By contrast, washed processing allows the bean’s natural flavour to shine. While enzymes still initiate chemical changes within the bean, the lack of peel, pulp, or parchment means there is necessarily less sugar for the microorganisms to break down. This results in less overall sweetness and more acidity (2).

According to Veronica Belchior:

Both …coffees experience fermentation, but there is a lot less…for the enzymes to work with in washed coffees because the pulp has been removed.

Washed vs Dry Coffee Cup Profiles

Naturally-processed coffee beans taste fruity and winy due to their prolonged exposure to complex sugars in the coffee cherry’s pulp. There are definite blueberry and strawberry notes on the nose, and the flavour can bring caramel sweetness and even chocolate to the cup. Lastly, naturally-processed coffees tend to be medium to full-bodied.

By contrast, washed coffees have a more acidic bite, and the acidity is reminiscent of lemons and limes. However, natural flavours of the bean, like floral and spice notes, shine through much more readily since there’s less contact with the sugars in the pulp. Finally, washed coffees are generally lighter in body, too.

Interested in more unusual processing methods? Watch Steven from Home Grounds sample some experimentally processed coffees in this video:

Final Thoughts

The difference between washed and natural processed coffees lies in the flavour of the final cup. Washed coffees will give you more bright, floral notes, while natural processed coffees yield a much sweeter, fruitier flavour profile.

Have you tried both washed and natural coffees? Which one do you prefer? Let us know in the comments below or in our Home Grounds Facebook group.


Semi-washed coffee refers to coffee beans with the outer peel and some mucilage removed. These beans are then left to ferment and dry for two days.

Finally, the farmers remove the rest of the mucilage and parchment, and the beans are left to dry. These beans tend to be more earthy in flavour and are medium-bodied in the cup.

Honey-processed coffees are coffees prepared with the honey processing method. In honey processing, the coffee bean removes the outer peel and some mucilage. The percentage of mucilage left on the bean as it dries in the sun determines the final cup’s level of sweetness. Black honey processed beans, for instance, contain the most mucilage as they dry, so it imparts a syrupy honey sweetness to the final cup.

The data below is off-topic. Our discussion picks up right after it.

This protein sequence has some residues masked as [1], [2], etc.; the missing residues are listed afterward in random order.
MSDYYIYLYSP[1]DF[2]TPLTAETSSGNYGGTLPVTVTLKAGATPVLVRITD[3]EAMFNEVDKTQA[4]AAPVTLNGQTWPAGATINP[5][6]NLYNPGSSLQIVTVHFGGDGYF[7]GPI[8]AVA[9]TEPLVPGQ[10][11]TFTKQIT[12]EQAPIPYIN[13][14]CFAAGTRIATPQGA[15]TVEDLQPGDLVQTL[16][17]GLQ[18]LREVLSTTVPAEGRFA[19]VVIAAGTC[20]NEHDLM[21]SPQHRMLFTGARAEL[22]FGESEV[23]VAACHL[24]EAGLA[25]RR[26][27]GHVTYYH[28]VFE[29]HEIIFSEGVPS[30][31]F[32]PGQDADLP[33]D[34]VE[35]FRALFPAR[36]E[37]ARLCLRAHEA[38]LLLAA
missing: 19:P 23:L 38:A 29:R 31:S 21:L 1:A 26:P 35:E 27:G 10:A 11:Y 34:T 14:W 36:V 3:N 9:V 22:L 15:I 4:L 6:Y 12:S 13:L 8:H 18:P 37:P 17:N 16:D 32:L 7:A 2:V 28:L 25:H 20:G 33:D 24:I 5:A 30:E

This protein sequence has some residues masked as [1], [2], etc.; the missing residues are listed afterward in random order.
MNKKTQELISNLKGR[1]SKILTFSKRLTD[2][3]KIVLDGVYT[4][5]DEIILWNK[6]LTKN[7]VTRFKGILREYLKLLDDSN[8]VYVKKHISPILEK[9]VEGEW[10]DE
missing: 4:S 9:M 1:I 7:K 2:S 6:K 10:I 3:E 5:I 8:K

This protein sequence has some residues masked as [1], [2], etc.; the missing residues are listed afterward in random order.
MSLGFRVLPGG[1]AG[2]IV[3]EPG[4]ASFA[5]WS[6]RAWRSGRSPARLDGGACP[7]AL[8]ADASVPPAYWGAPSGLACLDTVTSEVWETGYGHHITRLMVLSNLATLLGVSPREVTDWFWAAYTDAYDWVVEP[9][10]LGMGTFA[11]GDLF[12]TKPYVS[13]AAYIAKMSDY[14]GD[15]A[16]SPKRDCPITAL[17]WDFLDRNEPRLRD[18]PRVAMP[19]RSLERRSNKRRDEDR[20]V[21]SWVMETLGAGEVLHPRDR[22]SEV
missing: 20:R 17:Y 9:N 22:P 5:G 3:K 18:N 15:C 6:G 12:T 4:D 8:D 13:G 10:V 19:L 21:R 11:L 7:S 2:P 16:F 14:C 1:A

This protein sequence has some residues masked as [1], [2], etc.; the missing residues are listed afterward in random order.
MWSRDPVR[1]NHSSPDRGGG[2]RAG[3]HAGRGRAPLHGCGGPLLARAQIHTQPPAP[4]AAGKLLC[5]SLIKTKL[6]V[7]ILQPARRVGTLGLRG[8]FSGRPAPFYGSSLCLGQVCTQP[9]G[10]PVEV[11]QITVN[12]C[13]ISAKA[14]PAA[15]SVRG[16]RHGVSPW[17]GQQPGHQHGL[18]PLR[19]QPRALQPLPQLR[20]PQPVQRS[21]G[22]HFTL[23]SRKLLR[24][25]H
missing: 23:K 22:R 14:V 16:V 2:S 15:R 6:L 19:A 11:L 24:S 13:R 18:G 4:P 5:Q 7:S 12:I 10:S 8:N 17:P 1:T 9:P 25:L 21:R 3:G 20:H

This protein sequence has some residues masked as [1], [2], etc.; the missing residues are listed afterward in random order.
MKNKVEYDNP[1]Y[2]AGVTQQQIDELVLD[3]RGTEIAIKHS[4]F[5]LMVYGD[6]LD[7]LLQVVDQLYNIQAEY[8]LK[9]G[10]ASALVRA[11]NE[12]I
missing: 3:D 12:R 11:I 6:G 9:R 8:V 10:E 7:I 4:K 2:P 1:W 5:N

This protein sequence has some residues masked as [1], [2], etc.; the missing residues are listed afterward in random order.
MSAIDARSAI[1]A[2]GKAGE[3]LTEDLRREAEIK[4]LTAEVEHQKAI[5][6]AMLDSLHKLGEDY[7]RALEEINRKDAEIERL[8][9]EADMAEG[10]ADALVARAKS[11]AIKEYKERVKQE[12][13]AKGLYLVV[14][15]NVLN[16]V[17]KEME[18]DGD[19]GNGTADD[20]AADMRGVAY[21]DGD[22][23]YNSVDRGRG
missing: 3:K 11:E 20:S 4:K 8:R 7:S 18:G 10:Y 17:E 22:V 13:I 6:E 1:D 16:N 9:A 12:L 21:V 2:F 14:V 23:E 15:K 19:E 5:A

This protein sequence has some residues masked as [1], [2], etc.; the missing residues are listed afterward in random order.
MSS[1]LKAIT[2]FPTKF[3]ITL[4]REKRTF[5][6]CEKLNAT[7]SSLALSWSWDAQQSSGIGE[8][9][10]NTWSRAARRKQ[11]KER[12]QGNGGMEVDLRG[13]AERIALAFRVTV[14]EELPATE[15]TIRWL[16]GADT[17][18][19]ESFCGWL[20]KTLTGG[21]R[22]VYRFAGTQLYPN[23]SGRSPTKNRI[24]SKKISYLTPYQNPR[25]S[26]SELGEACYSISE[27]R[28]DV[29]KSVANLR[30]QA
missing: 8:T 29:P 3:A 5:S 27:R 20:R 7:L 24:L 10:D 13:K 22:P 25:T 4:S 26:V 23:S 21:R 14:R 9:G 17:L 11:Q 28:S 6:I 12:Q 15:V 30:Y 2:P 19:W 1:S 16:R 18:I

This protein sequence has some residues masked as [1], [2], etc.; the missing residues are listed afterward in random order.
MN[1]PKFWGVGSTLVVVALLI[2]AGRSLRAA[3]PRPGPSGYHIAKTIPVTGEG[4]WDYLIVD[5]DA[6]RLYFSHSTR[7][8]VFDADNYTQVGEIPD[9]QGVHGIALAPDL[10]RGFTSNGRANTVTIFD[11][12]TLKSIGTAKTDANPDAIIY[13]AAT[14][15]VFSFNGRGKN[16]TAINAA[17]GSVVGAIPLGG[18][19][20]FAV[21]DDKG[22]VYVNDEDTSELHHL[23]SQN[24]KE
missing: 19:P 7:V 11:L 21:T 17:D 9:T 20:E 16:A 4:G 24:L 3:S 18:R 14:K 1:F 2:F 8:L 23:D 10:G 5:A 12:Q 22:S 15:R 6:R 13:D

Washed coffee is not better than natural, nor is the natural better than washed coffee. Washed coffees yield a more consistent cup and preserve more of the bean’s natural flavour. On the other hand, naturally-processed coffees yield more fruitiness and less acidity, but they also vary more in flavour from cup to cup.

So in short, it depends on what you prefer.

  1. sepriyany. (2017). Anatomy of a Coffee Bean – Red Berry Coffee. Redberrycoffee.co.id. http://redberrycoffee.co.id/anatomy-of-a-coffee-bean/
  2. Belchior, V. (2019, June 24). How Does Processing Method Impact Coffee Chemistry & Flavor? Perfect Daily Grind; Perfect Daily Grind. https://perfectdailygrind.com/2019/06/how-does-processing-method-impact-coffee-chemistry-flavor/
  3. Lane, T. (2021, May 24). Natural vs. Washed Coffee: Is One Better Than the Other? Taylor Lane; Taylor Lane. https://www.taylorlane.com/blogs/read/washed-vs-natural-coffee
Iris M. Pang
One of my first childhood memories of coffee was in Montreal, Quebec. Every time my family and I walked through the mall, the aroma of fresh, brewed coffee and Belgian waffles permeated all the stores. Whatever that delicious smell was, I had to have it. And the rest is history. When I'm not writing or touring local coffee shops, you'll find me on social media, trying out different ethnic cuisine at local restaurants, and having deep discussions over coffee and pastries.